Io Scale Model

Whole Object Name

Io Scale Model

Collection

Space Oddities

Description

Scale model of Jupiter’s moon Io. It is a 1:100,000,000 scale model, based on an estimate of Io’s diameter to be 3,630 kilometres. Io was first discovered by Italian astronomer Galileo Galilei and is one of Jupiter's four largest moons. Named after their discoverer, the Galilean moons consist of Ganymede, Callisto, Io and Europa in descending size order.

Io is the most volcanic body in the solar system and this intensive activity has caused the colourful chaotic appearance of its surface. Io completes an orbit of Jupiter every 42.5 hours and is the closest of the four Galilean moons to the gas giant. This proximity to the Solar System’s largest planet, along with the impact of the other Galilean moons, means that Io is under huge gravitational stresses. As Jupiter's gravity pulls on the near face of Io, the other Galilean moons pull it in other directions. The result is that Io's shape is distorted. Io's orbit is also distorted and highly eccentric as a result, which in turn means that Io's shape is constantly changing. All of this distortion leads to a lot of friction in Io, causing a great deal of heat which drives the volcanic activity on the surface - a process known as tidal heating. This theory of why Io has so many volcanoes is widely accepted, but recent scientific investigation has raised a few anomalies as to how the volcanoes are distributed across the surface. Other theories have sought to account for the anomalies, such as the idea that Io also has an ocean of molten rock under its surface - producing extra heat from this magma ocean, as its mix of molten and solid rock flows and rubs against other rocks.

Io's volcanoes - some of which are taller than Mount Everest - are so active that the surface of the moon undergoes constant change. When Voyager 1 sent back its first images of Io scientists were expecting to see lots of impact craters, like those seen on the surface of the Earth's Moon. Instead the surface was largely smooth, with volcanoes, mountains, lava flows and pits. The volcanic activity buries craters after they are produced by meteorite strikes, and therefore the surface of Io is considered geologically young. The unusual colouring of the surface - as depicted on the high-fidelity model - is a result of sulfurous compounds deposited by the volcanic activity.

Object number

2001-11
  • image Scale model of Jupiter's moon Io
  • image Scale model of Jupiter's moon Io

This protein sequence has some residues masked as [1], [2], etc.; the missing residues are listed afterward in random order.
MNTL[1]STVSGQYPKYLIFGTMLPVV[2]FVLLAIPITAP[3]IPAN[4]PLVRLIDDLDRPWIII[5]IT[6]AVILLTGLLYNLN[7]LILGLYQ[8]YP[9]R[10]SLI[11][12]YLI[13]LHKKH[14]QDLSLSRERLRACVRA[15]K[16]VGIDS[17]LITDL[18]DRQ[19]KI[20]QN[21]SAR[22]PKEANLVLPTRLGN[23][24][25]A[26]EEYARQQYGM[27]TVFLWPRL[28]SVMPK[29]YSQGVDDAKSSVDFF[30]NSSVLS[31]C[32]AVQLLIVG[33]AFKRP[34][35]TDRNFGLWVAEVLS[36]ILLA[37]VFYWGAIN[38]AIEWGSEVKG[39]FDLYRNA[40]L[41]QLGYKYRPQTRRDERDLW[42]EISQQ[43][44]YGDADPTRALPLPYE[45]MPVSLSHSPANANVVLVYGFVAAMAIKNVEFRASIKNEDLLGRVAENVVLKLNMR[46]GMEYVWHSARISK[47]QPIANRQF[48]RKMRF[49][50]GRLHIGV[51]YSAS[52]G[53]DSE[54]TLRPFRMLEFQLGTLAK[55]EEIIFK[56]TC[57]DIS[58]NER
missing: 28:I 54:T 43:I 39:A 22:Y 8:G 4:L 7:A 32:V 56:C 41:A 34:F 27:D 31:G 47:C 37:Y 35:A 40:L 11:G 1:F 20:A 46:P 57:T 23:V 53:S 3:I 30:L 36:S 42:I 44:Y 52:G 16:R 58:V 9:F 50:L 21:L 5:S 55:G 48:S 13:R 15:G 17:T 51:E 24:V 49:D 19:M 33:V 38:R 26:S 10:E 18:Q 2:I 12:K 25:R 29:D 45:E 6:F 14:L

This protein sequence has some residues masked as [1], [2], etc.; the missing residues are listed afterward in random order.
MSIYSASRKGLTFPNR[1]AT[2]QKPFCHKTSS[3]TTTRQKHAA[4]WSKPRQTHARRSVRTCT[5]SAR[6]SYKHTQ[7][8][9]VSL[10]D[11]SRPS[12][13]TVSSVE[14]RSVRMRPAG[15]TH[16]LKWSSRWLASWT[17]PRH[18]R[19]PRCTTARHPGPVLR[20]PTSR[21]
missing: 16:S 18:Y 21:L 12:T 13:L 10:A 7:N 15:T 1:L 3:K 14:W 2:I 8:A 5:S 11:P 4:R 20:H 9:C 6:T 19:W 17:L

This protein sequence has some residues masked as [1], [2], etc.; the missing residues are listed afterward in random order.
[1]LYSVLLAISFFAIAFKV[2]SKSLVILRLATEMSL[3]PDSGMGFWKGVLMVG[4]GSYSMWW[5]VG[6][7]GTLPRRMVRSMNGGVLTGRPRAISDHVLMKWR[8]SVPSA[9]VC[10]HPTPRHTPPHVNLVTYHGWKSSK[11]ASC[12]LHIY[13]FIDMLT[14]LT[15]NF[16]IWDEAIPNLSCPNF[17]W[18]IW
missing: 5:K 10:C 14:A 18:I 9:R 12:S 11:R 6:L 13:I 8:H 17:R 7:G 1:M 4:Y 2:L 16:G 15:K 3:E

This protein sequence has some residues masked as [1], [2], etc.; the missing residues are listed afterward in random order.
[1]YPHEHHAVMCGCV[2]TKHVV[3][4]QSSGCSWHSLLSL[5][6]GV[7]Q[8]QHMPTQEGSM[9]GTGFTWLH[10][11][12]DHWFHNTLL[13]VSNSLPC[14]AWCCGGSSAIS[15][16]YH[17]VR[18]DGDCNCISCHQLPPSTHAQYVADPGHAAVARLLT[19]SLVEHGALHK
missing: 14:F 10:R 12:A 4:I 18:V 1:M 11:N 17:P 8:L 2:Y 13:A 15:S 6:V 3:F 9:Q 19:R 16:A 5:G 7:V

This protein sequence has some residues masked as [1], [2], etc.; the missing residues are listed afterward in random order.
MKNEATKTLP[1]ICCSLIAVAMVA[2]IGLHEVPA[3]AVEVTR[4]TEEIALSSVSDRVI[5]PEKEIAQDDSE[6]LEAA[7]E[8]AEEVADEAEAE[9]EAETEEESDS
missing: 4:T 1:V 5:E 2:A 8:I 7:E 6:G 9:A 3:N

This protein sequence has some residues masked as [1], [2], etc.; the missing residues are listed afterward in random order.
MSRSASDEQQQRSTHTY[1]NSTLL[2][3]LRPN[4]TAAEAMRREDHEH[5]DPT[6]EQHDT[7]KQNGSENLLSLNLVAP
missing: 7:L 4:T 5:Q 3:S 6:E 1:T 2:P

• image Scale model of Jupiter's moon Io
  • image Scale model of Jupiter's moon Io
  • image Scale model of Jupiter's moon Io, alongside the other three Galilean moon models
  • image True colour image of Io - Credit: NASA/JPL/University of Arizona
  • image The Galileo Manuscript - Draft of a letter to Leonardo Donato, Doge of Venice, August 1609, and Notes on the Moons of Jupiter, January 1610. At the bottom of the letter diagrams drawn by Galileo record the position of Jupiter's moons - Credit: Regents of the University of Michigan
  • image The four Galilean moons - Credit: NASA/JPL
  • image Composite image of Jupiter and Io made from data sent back by the New Horizons mission, from its 2007 fly-by - Credit: NASA/Johns Hopkins University Applied Physics Laboratory/Southwest Research Institute/Goddard Space Flight Center
  • image Sent back by the New Horizons mission's fly-by of Jupiter in 2007, this image shows an eruption by the Tvashtar Paterae volcanic region on Io - Credit: NASA/Johns Hopkins University Applied Physics Laboratory/Southwest Research Institute
  • image Scale model of Jupiter's moon Io
  • image Scale model of Jupiter's moon Io
  • image Scale model of Jupiter's moon Io
  • image Scale model of Jupiter's moon Io
  • image Scale model of Jupiter's moon Io, alongside the other three Galilean moon models
  • image True colour image of Io - Credit: NASA/JPL/University of Arizona
  • image The Galileo Manuscript - Draft of a letter to Leonardo Donato, Doge of Venice, August 1609, and Notes on the Moons of Jupiter, January 1610. At the bottom of the letter diagrams drawn by Galileo record the position of Jupiter's moons - Credit: Regents of the University of Michigan
  • image The four Galilean moons - Credit: NASA/JPL
  • image Composite image of Jupiter and Io made from data sent back by the New Horizons mission, from its 2007 fly-by - Credit: NASA/Johns Hopkins University Applied Physics Laboratory/Southwest Research Institute/Goddard Space Flight Center
  • image Sent back by the New Horizons mission's fly-by of Jupiter in 2007, this image shows an eruption by the Tvashtar Paterae volcanic region on Io - Credit: NASA/Johns Hopkins University Applied Physics Laboratory/Southwest Research Institute

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